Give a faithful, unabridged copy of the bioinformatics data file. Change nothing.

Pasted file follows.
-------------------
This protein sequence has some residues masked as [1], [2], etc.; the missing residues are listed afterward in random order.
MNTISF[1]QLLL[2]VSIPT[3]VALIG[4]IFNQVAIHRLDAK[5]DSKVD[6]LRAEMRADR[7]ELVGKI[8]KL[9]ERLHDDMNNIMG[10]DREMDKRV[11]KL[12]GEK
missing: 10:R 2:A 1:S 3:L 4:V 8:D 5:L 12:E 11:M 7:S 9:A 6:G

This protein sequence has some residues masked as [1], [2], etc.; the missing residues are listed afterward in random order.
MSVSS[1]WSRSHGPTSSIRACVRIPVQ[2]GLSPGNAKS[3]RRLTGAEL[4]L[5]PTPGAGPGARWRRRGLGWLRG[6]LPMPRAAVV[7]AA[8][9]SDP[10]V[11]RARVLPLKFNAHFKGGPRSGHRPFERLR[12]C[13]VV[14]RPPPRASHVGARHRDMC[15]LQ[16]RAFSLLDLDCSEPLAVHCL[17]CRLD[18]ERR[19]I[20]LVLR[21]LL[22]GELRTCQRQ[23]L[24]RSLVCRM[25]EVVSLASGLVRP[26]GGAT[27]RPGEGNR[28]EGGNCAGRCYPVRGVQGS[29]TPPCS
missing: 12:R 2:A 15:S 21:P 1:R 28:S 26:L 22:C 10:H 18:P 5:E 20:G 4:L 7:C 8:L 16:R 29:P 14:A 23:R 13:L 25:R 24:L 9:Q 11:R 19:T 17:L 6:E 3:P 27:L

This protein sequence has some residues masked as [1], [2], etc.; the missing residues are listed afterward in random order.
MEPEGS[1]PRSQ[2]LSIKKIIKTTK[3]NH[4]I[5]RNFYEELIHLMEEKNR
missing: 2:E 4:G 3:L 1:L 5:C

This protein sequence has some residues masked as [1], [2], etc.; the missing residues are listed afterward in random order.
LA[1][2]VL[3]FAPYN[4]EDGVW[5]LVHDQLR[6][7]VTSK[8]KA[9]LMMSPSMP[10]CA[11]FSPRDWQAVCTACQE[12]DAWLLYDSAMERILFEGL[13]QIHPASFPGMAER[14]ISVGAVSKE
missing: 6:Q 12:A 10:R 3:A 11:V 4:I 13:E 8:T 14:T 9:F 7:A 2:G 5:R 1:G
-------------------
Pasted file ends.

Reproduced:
This protein sequence has some residues masked as [1], [2], etc.; the missing residues are listed afterward in random order.
MNTISF[1]QLLL[2]VSIPT[3]VALIG[4]IFNQVAIHRLDAK[5]DSKVD[6]LRAEMRADR[7]ELVGKI[8]KL[9]ERLHDDMNNIMG[10]DREMDKRV[11]KL[12]GEK
missing: 10:R 2:A 1:S 3:L 4:V 8:D 5:L 12:E 11:M 7:S 9:A 6:G

This protein sequence has some residues masked as [1], [2], etc.; the missing residues are listed afterward in random order.
MSVSS[1]WSRSHGPTSSIRACVRIPVQ[2]GLSPGNAKS[3]RRLTGAEL[4]L[5]PTPGAGPGARWRRRGLGWLRG[6]LPMPRAAVV[7]AA[8][9]SDP[10]V[11]RARVLPLKFNAHFKGGPRSGHRPFERLR[12]C[13]VV[14]RPPPRASHVGARHRDMC[15]LQ[16]RAFSLLDLDCSEPLAVHCL[17]CRLD[18]ERR[19]I[20]LVLR[21]LL[22]GELRTCQRQ[23]L[24]RSLVCRM[25]EVVSLASGLVRP[26]GGAT[27]RPGEGNR[28]EGGNCAGRCYPVRGVQGS[29]TPPCS
missing: 12:R 2:A 15:S 21:P 1:R 28:S 26:L 22:C 10:H 18:P 5:E 20:G 4:L 7:C 8:L 16:R 29:P 14:A 23:R 13:L 25:R 24:L 9:Q 11:R 19:T 17:L 6:E 3:P 27:L

This protein sequence has some residues masked as [1], [2], etc.; the missing residues are listed afterward in random order.
MEPEGS[1]PRSQ[2]LSIKKIIKTTK[3]NH[4]I[5]RNFYEELIHLMEEKNR
missing: 2:E 4:G 3:L 1:L 5:C

This protein sequence has some residues masked as [1], [2], etc.; the missing residues are listed afterward in random order.
LA[1][2]VL[3]FAPYN[4]EDGVW[5]LVHDQLR[6][7]VTSK[8]KA[9]LMMSPSMP[10]CA[11]FSPRDWQAVCTACQE[12]DAWLLYDSAMERILFEGL[13]QIHPASFPGMAER[14]ISVGAVSKE
missing: 6:Q 12:A 10:R 3:A 11:V 4:I 13:E 8:T 14:T 9:F 7:A 2:G 5:R 1:G